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Quebec's Îles-de-la-Madeleine Want To Charge Every Visitor A $30 Entrance Fee

You'll probably have to start paying admission to get to the popular destination.

Senior Editor
A crowded beach on Quebec's Îles-de-la-Madeleine.

A crowded beach on Quebec's Îles-de-la-Madeleine.

Heading to Quebec's Maritime island escape will probably soon cost you even more than it already does. As La Presse first reported, the municipal agglomeration council of the Îles-de-la-Madeleine has voted to impose a $30 fee on almost every person who visits the islands. The fee would not apply to residents or people who own local property.

The council argues that with just 13,000 residents, the region simply doesn't have the resources to maintain the environmental protection measures and local infrastructure it needs to accommodate the islands' 70,000 annual visitors.

To justify the move, the Communauté maritime des Îles-de-la-Madeleine cites section 500.6 of the Quebec Cities and Towns Act, which gives municipalities the power to charge fees to fund its directives.

The plan is to partner with ferry companies and airlines to levy the fee on incoming visitors over the age of 12. The fee would form part of the total price for a ticket on one of those carriers. The council estimates the scheme would raise about $1.5 million every year.

In a statement, officials said the fees would finance a new Sustainable Land Management Fund, half of which the Communauté maritime des Îles-de-la-Madeleine would spend on waste management services and a regional park. The other half, the council would remit to the islands' largest municipality, Les Îles-de-la-Madeleine, to pay for recreation and tourism infrastructure.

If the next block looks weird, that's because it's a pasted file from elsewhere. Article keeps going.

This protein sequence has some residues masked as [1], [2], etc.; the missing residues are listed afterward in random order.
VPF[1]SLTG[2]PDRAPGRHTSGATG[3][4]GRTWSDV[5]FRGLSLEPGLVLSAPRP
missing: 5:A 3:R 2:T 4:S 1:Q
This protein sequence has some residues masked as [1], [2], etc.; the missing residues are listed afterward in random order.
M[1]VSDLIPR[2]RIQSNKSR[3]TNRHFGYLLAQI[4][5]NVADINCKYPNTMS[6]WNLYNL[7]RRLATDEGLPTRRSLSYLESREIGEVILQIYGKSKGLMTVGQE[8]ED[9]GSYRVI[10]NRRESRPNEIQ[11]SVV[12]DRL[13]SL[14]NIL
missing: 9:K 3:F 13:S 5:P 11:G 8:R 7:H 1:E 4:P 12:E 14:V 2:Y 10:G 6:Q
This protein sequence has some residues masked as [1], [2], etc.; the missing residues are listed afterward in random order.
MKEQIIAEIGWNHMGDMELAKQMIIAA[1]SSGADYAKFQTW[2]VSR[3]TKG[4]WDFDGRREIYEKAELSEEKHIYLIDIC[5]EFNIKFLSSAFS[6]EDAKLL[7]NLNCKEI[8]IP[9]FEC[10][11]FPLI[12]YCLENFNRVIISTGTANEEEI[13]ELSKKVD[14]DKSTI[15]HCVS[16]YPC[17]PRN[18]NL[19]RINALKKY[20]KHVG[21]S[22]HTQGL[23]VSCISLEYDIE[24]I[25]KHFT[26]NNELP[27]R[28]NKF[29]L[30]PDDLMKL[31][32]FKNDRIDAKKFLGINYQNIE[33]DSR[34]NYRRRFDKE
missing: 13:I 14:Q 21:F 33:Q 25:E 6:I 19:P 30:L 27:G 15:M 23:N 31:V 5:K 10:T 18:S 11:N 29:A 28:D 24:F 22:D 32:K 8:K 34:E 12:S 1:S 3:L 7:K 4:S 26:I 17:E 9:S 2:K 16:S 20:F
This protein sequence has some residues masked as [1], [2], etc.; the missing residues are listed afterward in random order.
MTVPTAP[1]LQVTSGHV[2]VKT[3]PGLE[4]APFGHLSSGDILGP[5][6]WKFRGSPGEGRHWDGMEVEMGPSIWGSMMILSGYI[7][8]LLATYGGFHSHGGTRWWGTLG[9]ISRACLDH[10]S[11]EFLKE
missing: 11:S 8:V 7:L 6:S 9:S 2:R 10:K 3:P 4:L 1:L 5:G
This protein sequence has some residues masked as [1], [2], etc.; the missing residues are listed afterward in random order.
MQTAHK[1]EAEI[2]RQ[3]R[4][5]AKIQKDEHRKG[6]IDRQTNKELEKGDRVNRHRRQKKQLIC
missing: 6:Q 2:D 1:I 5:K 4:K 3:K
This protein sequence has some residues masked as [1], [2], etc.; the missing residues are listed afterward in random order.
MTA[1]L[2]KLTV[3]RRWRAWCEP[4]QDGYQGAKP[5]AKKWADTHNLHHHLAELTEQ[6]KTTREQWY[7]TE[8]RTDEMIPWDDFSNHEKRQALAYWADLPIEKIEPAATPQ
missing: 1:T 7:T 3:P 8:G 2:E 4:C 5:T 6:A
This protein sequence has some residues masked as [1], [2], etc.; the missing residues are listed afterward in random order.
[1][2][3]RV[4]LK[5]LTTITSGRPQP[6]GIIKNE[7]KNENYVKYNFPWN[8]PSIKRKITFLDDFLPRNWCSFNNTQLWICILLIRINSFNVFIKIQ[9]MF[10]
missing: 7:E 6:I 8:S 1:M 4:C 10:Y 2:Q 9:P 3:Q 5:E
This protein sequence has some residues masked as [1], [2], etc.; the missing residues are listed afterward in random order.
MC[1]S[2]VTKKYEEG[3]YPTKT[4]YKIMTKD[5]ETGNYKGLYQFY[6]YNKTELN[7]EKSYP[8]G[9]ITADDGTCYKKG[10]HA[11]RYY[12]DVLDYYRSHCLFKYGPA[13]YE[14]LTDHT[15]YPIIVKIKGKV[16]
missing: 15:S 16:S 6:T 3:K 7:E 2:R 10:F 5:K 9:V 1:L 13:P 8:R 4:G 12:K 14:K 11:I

It's not clear when exactly the $30 fee could take effect. The council said that its vote declared an "intention" to create the Sustainable Land Management Fund in 2023. It also specified that it would need to collaborate with carriers to determine a start date.

"The objective of this fund is to ensure quality recreation and tourism services and to help protect the territory, not to hinder the tourism industry," the council said.

"The goal is to protect and preserve what makes the Îles-de-la-Madeleine special and what keeps visitors coming back each year in order to sustain the industry."

Before you get going, check out our Responsible Travel Guide so you can be informed, be safe, be smart, and most of all, be respectful on your trip.

This article's cover image was used for illustrative purposes only.

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